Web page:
Daily Reflection

From a Creighton Student's Perspective

July 7, 2012
by

Sarah Griger

Sophomore, Accounting and Business Management Double Major

Amos 9:11-15
Ps 85:9ab+10, 11-12, 13-14
Matt 9:14-17

Let me first begin by saying that I had a difficult time writing this reflection.  Some readings are easy to write about, and I automatically know what I want to say.  Other times, I begin writing and eventually the words start to flow freely.  This was not one of those times.  I had a very hard time trying to figure out what I wanted to say about the scripture.  By now, I’ve read this Gospel passage more times in the last week than I have in the last 20 years. 
           
If one were to quickly read through this passage, that person would probably say that it’s an example of Jesus trying to explain (a part) of his purpose and who he is to the people and to the disciples.  The message that we are to take from this is that when Jesus was with the disciples, they did not fast or mourn, and when he died, they did.  Since Jesus does not live on the earth as a man today, we as present-day believers should also fast and mourn.
           
But wait.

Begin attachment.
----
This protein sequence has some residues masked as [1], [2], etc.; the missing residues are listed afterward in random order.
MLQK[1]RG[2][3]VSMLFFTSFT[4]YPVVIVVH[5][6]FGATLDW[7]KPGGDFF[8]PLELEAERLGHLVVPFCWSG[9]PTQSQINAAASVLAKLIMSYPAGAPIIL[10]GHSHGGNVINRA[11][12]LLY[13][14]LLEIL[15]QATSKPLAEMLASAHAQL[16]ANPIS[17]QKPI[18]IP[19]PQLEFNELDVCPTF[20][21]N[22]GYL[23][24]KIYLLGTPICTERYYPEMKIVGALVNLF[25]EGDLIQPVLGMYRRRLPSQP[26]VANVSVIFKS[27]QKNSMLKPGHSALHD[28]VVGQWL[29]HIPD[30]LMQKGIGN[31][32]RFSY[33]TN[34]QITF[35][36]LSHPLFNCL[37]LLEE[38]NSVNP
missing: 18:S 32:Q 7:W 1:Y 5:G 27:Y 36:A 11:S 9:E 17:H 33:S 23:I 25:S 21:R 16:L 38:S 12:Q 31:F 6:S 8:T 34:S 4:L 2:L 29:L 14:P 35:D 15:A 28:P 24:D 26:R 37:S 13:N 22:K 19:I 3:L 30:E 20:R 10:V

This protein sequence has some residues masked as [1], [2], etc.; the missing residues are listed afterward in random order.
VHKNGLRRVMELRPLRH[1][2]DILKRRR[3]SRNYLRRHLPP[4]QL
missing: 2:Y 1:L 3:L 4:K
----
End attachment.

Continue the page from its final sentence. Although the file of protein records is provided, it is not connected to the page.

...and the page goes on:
The disciples did mourn when Jesus died; they were sad because, as he had said he would, Jesus left.  That’s all true, but so is this: Jesus rose from the dead and came back to the disciples.  And when he left them again, he left them with something wonderful and powerful.  He left them with the Holy Spirit.  Through the Holy Spirit, the disciples would have Jesus “with [them] always, to the very end of the age.” (Matthew 28:20)  Before Jesus ascended into heaven he told his disciples this: “I am gong to send you what my Father has promised; but stay in the city until you have been clothed with power from on high.” (Luke 24:49)  The same Holy Spirit that was given to the disciples in Jerusalem at Pentecost is also given to us when we are baptized.  We don’t have to mourn; through the Holy Spirit, Jesus is always with us.  He is right here in my heart and in yours!  So, don’t mourn the bridegroom— let us instead rejoice in him and in his never-ending love for us! 

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